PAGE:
Bacon, pork chops, bratwursts, sausage, oh my! Did you know that raising a pig or two is pretty easy? There are three necessities that you will need. Shelter, feed and space. Although you can raise pigs in a little bitty pen, I highly recommend that you give them ample space. Not only is it healthier for the pig, but it will not stink as much, and pigs can get pretty stinky!
The best time to buy feeder pigs is in the spring. We have bought them towards the end of summer and fed them out through the winter, but they did not put on much weight. There was a big difference in weight compared to those that were fed out through the summer and those that were fed through the winter.
Go to a local auction to purchase your pigs, or a local farmer who raises pigs. Either way, you should be getting pigs that weigh around 40-50 pounds each and not paying anymore than $50 a pig. Remember, you aren't raising these guys to be show pigs, so you do not need to spend an arm and a leg.
Let's talk about space. We have a small outdoor paddock that is about 50 ft by 100 ft. It is enclosed with field fence and we also put electric wire along the bottom. Pigs like to root for seeds, bugs and roots, so keeping them away from the fence is a good idea as they might root up a big enough space to escape. Some say to put rings in their noses, but again, they need to be able to root around. That's how they get the extra minerals in their diet.
If given ample space, they will not lay in their own manure, which cuts down the unpleasant odors, which means you have a cleaner pig, which means your meat will taste better! We keep four pigs in our paddock at a time. So far, it has worked great!
Any type of shelter will do, but I highly recommend something with a metal frame. Pigs can be destructive, so the stronger the shelter the better. It doesn't have to be big, but just big enough to accommodate your piggies. The picture below is not a very good one, but you can see what we have as shelter. We keep our bucks in with the pigs. Our black buck is on top of the shelter!
You also want to keep in mind that your paddock needs a place for a trailer to back up to for loading and unloading. Ours does not have a big enough gate for any type of vehicle, so we have to herd the pigs into the barn, make a chute with bales of hay that leads to the trailer and hope for the best! I have to admit, loading the pigs to the butcher is the hardest thing you have to do if you decide to raise them yourself. Of course, you can butcher them yourself, but we do not have the time, plus knowing that we are a part of keeping a small family butcher shop in business is a win - win situation.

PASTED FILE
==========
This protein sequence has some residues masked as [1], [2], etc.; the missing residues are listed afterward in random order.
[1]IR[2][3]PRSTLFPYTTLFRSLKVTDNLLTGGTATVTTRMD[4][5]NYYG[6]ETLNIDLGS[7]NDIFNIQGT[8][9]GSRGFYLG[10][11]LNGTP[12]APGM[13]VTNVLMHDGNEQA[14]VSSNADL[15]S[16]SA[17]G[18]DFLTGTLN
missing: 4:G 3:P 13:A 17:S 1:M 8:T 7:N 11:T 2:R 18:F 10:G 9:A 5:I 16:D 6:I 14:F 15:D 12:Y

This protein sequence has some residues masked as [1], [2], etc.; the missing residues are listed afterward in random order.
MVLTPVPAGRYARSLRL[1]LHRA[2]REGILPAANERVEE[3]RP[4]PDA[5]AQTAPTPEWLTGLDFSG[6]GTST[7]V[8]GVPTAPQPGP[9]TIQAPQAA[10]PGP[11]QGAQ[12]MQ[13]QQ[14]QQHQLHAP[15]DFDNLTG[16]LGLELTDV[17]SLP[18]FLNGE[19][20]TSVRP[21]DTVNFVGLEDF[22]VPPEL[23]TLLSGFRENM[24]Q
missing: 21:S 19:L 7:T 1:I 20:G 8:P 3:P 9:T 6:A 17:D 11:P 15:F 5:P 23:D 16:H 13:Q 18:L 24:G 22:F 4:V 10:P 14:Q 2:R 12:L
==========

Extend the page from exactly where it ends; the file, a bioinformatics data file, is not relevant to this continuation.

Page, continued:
Let's move on to feed. Pigs basically only need corn and soybean meal. You can get a mix just for feeder pigs at your feed store. It has the balanced ration of corn, soybeans, vitamins and minerals. Here is a rundown of how much protein and feed you should give them.
Sometimes, we put our pigs in a movable pen on the garden when it is finished. They do great job cleaning it up and eating any leftovers!
A 40 pound pig, around 8 weeks of age, should be getting 1 - 1 1/2 pounds of 17-18% protein in a pelleted starter grower feed, per day.
At around 75 pounds, 12 weeks of age, up the feed to 2 1/2 - 3 pounds of 15% protein feed mix.
At 125 pounds, or 16 weeks, up the feed to 4 - 5 pounds of the same feed per day.
Continue to up the feed to about 6 - 7 pounds per day. A good market weight is at least 250 pounds. If you have smaller pigs, like we had because of the cold weather, you might not get any bacon. The average time it takes to feed out a pig is five months.
Normally, you would keep feed out there all day. But, this will give you an idea of how much to keep in their feeders.
Any type of pan will do as a feeder. The watering can get a little tricky as they like to knock it over. We bury a barrel that is cut in half about half way into the ground to use as their water bucket.
So, now that you have an idea of what you need for raising pigs, maybe homegrown pork chops are in your future!
Pig raising in a nutshell, one step closer to self sufficiency!
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